-pasted this from his posting activity. apparently, the heavy fish load in the 75 is actually part of his success. (he spells worse than a college grad)
 

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Tom Barr is the master... and like any master, they are capable of bending rules further than anyone else.
I've had a "no" water change Discus tank... nutrient export is via plants and it takes a long time for wastes that plants don't remove to build up... in my experience it was 3 months. Even then, only a small 5g water change on my 60g was needed.
My bioload was high, but the Discus # was a single... so my experience isn't the same, but it's close enough.

These tanks are fun, but overall, I don't want another... way too boring.
I like change! :)
 

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i've read more on the topic since posting here. the idea seems to be much more popular than my ignorance had suspected. IME, every tank has a fuse in it somewhere. what is the Achille's heel of a set up like this?
 

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I wouldn't say there's a weakness to it if you don't have a weakness to impulse-buying of new, cool fish, which we all tend to have at some point. I think every tank comes to a point where it needs a bit of an overhaul, but it can take a very long time for a tank like this, provided you balance the bio-load with the mass of the plants in the tank, which can be difficult for us impulse-buyers.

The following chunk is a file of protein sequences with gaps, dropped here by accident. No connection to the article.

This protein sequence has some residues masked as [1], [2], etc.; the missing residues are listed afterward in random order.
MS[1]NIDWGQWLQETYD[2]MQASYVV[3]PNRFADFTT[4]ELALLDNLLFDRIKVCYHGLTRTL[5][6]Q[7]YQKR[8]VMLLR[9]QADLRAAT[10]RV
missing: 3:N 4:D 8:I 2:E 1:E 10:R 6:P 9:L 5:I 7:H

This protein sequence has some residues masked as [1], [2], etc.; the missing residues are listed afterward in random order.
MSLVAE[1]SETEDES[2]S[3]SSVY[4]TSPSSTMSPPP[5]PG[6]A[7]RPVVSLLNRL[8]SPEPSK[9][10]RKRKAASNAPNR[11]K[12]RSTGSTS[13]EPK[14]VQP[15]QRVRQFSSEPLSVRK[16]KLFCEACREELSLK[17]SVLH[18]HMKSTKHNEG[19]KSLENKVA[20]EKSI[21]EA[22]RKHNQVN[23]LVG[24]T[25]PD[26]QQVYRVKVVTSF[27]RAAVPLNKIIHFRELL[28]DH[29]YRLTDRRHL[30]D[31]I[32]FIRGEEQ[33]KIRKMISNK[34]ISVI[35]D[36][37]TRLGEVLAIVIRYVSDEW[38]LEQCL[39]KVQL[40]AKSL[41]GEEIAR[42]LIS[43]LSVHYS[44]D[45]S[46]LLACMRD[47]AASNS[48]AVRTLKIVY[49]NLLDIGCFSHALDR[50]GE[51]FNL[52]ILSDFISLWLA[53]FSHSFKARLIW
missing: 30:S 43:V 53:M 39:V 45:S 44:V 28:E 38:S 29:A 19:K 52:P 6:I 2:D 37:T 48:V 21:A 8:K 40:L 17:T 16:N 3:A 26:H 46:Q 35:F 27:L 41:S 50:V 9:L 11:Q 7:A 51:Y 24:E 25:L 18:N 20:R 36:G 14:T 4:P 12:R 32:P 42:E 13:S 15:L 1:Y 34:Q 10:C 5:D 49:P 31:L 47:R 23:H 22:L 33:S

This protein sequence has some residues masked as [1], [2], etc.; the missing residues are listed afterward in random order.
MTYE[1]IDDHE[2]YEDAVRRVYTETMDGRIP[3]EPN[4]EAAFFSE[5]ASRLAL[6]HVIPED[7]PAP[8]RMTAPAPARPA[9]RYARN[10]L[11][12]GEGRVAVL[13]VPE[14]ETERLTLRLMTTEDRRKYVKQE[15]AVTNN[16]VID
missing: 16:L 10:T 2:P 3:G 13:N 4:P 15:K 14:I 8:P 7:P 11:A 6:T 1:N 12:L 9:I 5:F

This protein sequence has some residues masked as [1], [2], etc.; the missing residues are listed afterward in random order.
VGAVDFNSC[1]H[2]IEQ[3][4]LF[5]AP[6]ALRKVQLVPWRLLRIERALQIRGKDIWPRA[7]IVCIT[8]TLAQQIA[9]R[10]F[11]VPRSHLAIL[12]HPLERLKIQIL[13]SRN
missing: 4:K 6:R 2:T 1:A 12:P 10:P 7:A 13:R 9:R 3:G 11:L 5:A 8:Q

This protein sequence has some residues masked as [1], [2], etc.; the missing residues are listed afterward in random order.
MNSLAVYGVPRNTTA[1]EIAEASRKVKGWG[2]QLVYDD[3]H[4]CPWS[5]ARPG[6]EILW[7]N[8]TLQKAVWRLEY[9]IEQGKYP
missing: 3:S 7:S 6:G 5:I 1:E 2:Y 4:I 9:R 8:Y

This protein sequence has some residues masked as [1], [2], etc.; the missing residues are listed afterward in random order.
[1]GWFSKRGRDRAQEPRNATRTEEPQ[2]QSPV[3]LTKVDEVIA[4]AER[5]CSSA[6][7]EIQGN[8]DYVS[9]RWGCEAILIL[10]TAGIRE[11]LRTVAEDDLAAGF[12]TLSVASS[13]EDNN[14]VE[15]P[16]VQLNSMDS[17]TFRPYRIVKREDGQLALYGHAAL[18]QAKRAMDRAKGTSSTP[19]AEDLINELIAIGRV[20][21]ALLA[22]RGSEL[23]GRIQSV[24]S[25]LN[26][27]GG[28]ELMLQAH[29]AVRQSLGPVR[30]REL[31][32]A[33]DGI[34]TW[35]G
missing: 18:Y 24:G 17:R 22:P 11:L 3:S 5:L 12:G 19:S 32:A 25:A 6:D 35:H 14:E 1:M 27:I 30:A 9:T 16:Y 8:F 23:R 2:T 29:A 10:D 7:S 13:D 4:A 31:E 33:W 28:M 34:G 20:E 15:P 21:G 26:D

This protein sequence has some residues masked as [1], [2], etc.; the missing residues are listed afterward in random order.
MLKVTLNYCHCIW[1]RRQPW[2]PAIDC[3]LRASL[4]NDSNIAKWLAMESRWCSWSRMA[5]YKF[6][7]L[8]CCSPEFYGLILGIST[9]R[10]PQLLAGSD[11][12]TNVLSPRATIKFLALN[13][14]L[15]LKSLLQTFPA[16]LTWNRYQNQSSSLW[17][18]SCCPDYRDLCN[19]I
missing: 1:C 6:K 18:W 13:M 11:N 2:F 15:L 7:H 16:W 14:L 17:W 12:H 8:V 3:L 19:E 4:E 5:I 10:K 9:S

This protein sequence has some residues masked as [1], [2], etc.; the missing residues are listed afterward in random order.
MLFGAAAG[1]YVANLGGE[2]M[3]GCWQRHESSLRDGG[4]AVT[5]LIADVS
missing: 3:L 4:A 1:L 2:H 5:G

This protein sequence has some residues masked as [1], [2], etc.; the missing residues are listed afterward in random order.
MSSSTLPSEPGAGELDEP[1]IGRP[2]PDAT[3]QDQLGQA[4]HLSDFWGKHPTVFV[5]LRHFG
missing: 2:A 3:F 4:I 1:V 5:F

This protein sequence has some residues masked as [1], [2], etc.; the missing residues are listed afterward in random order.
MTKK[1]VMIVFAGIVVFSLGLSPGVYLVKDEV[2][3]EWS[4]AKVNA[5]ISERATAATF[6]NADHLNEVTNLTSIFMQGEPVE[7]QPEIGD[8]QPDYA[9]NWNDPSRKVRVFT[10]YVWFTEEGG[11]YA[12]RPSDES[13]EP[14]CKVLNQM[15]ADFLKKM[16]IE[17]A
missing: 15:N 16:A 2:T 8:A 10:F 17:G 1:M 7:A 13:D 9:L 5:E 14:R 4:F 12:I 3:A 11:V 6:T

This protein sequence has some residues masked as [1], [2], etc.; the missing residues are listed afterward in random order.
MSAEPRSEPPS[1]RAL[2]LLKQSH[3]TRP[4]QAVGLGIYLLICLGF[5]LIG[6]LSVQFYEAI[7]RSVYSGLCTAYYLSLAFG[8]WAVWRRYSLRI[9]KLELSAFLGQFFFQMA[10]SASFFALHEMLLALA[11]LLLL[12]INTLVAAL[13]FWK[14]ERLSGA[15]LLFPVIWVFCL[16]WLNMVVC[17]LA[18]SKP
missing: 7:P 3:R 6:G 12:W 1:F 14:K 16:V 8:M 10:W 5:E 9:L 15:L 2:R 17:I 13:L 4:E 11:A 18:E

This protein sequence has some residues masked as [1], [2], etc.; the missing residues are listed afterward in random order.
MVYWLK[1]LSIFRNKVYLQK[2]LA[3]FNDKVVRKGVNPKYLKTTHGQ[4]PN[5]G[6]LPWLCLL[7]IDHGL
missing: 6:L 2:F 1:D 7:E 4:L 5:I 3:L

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as for the "weakness" in a tank like that. Sure you dont often do water changes, but your looking at frequent water testing, and a very careful balancing of the plants/fish/feeding/algae amoung other things. If the whole thing stays in balance, your golden, but if one thing, ie the lights stay on for an extra hour, the whole balance could be thrown off resulting in chaos. Beautiful job balancing the tank, I give him a world of credit, we should all understand our tanks and fish this well!